South African pharmacies warned that 'frenzied' looting risks creating potential super-spreader gatherings
JOHANNESBURG - South African chemists helping the government's COVID-19 vaccination campaign on Monday warned that the unrest gripping the country would slow inoculations in the continent's worst-hit country by the pandemic.
An association representing more than 1,100 pharmacies said the violence had left drugstores "looted and destroyed with millions of rand of much needed medication" lost.
With close to 2.2-million detected coronavirus cases, South Africa accounts for 37-percent of the continent's recorded infections, and the government had recently announced plans to ramp up immunisation.
Just over 4.2-million people, a tiny fraction of the country's 59-million people have been immunised, and government is targeting administering a quarter of million jabs per day.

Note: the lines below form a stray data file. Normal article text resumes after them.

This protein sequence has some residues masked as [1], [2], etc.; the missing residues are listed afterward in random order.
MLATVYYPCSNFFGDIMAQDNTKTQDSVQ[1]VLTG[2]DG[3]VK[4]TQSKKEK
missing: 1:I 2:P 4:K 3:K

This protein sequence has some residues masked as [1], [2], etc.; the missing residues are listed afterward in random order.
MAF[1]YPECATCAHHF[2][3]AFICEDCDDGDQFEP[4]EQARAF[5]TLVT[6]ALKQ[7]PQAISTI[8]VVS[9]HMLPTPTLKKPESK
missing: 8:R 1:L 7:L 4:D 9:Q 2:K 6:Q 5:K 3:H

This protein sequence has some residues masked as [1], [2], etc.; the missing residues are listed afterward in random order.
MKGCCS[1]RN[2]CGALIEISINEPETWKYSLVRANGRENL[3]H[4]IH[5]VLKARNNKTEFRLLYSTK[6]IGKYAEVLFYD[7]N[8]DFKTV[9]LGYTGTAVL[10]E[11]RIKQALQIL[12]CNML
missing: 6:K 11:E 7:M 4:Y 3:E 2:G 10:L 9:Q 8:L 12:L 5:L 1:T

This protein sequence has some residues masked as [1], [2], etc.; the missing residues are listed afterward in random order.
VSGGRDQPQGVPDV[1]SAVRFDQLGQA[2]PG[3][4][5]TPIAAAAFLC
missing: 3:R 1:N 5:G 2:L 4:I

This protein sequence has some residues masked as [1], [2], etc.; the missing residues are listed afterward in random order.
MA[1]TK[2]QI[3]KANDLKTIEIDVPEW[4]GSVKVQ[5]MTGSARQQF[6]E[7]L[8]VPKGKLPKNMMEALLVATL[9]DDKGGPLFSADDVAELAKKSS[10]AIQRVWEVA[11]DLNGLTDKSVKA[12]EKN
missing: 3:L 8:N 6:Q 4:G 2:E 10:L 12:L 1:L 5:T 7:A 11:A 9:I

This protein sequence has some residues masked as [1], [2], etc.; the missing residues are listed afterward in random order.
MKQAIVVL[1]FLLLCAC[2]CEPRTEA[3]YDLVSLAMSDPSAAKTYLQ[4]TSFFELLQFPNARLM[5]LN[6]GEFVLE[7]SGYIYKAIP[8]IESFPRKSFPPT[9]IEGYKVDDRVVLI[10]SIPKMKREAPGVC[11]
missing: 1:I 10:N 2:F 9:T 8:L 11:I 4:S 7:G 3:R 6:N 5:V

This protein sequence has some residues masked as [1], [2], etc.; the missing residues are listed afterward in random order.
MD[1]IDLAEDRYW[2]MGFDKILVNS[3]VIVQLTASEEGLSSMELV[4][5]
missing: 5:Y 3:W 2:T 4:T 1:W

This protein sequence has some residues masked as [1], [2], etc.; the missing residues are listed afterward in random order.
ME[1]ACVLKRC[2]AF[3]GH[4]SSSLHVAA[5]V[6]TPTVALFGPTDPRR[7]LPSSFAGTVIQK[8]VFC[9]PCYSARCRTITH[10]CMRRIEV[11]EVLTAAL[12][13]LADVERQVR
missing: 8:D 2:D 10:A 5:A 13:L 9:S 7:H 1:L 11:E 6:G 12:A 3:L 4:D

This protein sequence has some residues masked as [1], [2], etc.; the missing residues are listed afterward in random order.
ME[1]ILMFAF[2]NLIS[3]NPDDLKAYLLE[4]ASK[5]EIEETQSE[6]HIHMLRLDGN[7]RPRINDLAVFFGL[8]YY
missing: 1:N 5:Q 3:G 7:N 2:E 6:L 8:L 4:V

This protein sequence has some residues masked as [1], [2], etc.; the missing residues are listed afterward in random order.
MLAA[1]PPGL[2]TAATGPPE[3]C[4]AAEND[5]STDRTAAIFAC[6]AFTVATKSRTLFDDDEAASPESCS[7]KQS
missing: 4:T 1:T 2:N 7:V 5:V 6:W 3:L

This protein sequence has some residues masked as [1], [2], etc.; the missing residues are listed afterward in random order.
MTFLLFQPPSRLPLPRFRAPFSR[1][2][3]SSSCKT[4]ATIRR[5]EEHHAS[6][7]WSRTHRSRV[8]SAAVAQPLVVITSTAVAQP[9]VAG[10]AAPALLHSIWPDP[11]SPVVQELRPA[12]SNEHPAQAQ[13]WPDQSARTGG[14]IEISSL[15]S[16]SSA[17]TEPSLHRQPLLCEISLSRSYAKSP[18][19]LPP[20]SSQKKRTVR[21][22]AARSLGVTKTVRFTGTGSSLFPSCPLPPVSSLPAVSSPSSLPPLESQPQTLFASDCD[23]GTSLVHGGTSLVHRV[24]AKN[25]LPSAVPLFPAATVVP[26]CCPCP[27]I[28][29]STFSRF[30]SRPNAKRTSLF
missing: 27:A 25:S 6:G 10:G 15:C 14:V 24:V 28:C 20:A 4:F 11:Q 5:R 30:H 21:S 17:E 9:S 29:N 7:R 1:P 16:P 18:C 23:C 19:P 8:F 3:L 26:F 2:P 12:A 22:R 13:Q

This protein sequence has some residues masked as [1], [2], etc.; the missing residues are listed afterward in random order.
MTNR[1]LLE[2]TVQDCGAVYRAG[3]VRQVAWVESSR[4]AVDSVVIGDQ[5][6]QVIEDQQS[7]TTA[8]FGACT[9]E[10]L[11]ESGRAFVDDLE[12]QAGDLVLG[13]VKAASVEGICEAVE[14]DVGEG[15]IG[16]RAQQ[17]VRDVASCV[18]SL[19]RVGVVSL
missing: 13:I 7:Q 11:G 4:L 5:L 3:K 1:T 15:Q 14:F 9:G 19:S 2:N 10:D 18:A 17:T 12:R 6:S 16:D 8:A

But the Independent Community Pharmacy Association said this "now becomes impossible since pharmacy vaccination sites have been destroyed and looted".
"It is with utter dismay that we as independent pharmacies, the frontline against COVID-19 infections and a primary role player in vaccinations, find ourselves in a desperate situation," it said in a statement.
It also warned that the "frenzied" looting itself created potential super-spreader gatherings.
For the past two weeks, the country has been in the grip of a vicious third wave driven by the Delta variant first identified in India, recording an average of nearly 20,000 daily new cases.
Troops were on Monday deploying to two provinces, including around Johannesburg, after the unprecedented post-apartheid unrest, sparked by the jailing of ex-president Jacob Zuma led to six deaths and widespread looting.